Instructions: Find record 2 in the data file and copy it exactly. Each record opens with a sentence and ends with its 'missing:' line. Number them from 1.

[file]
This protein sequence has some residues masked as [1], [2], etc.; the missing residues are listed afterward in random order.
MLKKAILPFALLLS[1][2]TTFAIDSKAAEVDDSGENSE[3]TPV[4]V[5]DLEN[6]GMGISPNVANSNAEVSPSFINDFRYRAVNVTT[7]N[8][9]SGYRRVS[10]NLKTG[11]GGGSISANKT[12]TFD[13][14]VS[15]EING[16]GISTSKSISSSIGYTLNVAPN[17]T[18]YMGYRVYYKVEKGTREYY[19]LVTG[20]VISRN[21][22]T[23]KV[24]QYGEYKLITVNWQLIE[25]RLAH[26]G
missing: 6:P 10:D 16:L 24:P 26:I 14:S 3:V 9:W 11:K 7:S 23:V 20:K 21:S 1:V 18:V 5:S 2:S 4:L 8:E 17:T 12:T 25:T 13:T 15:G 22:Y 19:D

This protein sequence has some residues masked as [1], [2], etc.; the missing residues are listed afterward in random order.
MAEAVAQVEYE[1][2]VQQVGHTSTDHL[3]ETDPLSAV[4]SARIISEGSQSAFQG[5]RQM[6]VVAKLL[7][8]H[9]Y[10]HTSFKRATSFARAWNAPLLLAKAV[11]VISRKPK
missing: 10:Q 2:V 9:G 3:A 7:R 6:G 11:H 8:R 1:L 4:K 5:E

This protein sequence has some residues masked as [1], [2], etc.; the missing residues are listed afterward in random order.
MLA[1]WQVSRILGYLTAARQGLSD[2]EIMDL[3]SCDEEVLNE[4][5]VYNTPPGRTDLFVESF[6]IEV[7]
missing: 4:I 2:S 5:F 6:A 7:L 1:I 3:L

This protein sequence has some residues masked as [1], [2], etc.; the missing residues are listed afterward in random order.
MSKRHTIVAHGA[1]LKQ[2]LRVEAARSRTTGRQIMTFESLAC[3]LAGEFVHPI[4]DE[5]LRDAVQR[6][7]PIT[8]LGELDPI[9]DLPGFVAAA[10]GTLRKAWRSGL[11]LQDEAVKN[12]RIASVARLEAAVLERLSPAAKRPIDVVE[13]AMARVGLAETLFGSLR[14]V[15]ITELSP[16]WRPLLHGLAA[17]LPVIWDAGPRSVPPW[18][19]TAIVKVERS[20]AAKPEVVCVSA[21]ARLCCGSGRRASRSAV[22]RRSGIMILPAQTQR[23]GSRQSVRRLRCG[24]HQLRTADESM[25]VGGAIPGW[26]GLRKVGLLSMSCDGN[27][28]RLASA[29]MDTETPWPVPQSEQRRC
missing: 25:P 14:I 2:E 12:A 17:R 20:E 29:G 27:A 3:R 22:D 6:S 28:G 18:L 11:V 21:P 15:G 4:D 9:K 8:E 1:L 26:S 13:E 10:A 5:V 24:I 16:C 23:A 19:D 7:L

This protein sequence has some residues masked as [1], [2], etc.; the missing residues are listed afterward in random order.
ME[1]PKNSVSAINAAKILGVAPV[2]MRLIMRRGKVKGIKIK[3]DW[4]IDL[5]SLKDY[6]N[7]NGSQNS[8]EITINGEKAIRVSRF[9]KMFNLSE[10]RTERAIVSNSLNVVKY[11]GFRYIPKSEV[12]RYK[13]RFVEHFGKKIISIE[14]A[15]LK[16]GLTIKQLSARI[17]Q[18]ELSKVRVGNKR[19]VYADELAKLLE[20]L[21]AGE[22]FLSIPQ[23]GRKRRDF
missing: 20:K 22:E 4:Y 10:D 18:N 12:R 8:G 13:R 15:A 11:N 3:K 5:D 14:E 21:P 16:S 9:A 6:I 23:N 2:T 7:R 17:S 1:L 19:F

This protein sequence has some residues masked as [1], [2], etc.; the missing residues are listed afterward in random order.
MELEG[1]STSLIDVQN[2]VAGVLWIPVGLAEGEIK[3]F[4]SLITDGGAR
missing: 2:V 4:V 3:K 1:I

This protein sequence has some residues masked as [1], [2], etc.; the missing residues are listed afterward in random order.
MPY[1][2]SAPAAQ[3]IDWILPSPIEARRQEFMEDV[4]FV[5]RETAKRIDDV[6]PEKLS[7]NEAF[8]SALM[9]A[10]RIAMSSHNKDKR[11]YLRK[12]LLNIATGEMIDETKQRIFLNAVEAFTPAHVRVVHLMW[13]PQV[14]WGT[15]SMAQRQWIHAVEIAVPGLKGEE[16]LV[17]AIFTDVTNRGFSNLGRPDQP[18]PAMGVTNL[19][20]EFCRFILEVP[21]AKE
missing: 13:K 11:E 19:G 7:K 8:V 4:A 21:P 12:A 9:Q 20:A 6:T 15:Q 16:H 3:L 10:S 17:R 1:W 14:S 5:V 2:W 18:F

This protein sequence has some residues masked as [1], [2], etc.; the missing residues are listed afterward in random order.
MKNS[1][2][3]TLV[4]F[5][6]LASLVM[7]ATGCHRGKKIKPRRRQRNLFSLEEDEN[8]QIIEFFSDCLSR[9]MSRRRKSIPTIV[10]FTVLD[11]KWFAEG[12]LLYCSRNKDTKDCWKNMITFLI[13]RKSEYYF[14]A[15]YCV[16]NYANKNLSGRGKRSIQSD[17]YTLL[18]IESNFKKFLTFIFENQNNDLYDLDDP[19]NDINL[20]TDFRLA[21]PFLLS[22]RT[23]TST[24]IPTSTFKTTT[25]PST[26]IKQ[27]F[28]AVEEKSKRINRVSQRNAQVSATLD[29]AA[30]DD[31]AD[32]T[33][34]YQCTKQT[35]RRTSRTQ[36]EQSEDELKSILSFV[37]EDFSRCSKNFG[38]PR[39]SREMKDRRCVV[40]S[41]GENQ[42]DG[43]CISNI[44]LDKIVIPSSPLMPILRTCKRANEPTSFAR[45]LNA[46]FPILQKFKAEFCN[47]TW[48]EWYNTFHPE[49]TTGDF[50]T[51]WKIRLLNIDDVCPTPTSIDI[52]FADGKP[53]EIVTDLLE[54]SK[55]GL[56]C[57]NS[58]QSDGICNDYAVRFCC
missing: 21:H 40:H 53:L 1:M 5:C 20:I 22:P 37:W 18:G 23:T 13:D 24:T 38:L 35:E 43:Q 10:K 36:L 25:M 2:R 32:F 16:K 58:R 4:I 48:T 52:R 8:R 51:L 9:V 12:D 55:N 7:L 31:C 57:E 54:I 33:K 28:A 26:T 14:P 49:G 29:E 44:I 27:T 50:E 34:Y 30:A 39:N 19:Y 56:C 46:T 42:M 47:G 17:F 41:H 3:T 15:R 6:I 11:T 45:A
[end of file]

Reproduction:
This protein sequence has some residues masked as [1], [2], etc.; the missing residues are listed afterward in random order.
MAEAVAQVEYE[1][2]VQQVGHTSTDHL[3]ETDPLSAV[4]SARIISEGSQSAFQG[5]RQM[6]VVAKLL[7][8]H[9]Y[10]HTSFKRATSFARAWNAPLLLAKAV[11]VISRKPK
missing: 10:Q 2:V 9:G 3:A 7:R 6:G 11:H 8:R 1:L 4:K 5:E